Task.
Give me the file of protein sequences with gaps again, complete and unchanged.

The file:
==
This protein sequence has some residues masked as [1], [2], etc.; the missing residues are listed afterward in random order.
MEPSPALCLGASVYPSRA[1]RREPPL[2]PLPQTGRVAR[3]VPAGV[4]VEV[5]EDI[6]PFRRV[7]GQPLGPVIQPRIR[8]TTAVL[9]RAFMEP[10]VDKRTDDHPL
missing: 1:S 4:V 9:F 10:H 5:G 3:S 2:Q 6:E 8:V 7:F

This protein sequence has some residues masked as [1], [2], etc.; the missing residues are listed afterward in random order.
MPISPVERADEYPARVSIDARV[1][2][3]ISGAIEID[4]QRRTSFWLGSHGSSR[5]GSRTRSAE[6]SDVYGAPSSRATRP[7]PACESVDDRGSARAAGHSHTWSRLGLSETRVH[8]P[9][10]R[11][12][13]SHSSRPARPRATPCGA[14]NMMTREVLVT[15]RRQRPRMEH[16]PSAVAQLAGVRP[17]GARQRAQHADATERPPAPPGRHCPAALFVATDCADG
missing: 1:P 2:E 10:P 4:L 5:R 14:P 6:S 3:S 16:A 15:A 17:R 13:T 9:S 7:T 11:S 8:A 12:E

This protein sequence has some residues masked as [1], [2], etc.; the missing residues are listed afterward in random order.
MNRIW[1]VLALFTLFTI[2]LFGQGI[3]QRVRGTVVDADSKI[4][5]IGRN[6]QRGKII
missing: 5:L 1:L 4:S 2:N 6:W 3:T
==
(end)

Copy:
This protein sequence has some residues masked as [1], [2], etc.; the missing residues are listed afterward in random order.
MEPSPALCLGASVYPSRA[1]RREPPL[2]PLPQTGRVAR[3]VPAGV[4]VEV[5]EDI[6]PFRRV[7]GQPLGPVIQPRIR[8]TTAVL[9]RAFMEP[10]VDKRTDDHPL
missing: 1:S 4:V 9:F 10:H 5:G 3:S 2:Q 6:E 8:V 7:F

This protein sequence has some residues masked as [1], [2], etc.; the missing residues are listed afterward in random order.
MPISPVERADEYPARVSIDARV[1][2][3]ISGAIEID[4]QRRTSFWLGSHGSSR[5]GSRTRSAE[6]SDVYGAPSSRATRP[7]PACESVDDRGSARAAGHSHTWSRLGLSETRVH[8]P[9][10]R[11][12][13]SHSSRPARPRATPCGA[14]NMMTREVLVT[15]RRQRPRMEH[16]PSAVAQLAGVRP[17]GARQRAQHADATERPPAPPGRHCPAALFVATDCADG
missing: 1:P 2:E 10:P 4:L 5:R 14:P 6:S 3:S 16:A 15:A 17:R 13:T 9:S 7:T 11:S 8:A 12:E

This protein sequence has some residues masked as [1], [2], etc.; the missing residues are listed afterward in random order.
MNRIW[1]VLALFTLFTI[2]LFGQGI[3]QRVRGTVVDADSKI[4][5]IGRN[6]QRGKII
missing: 5:L 1:L 4:S 2:N 6:W 3:T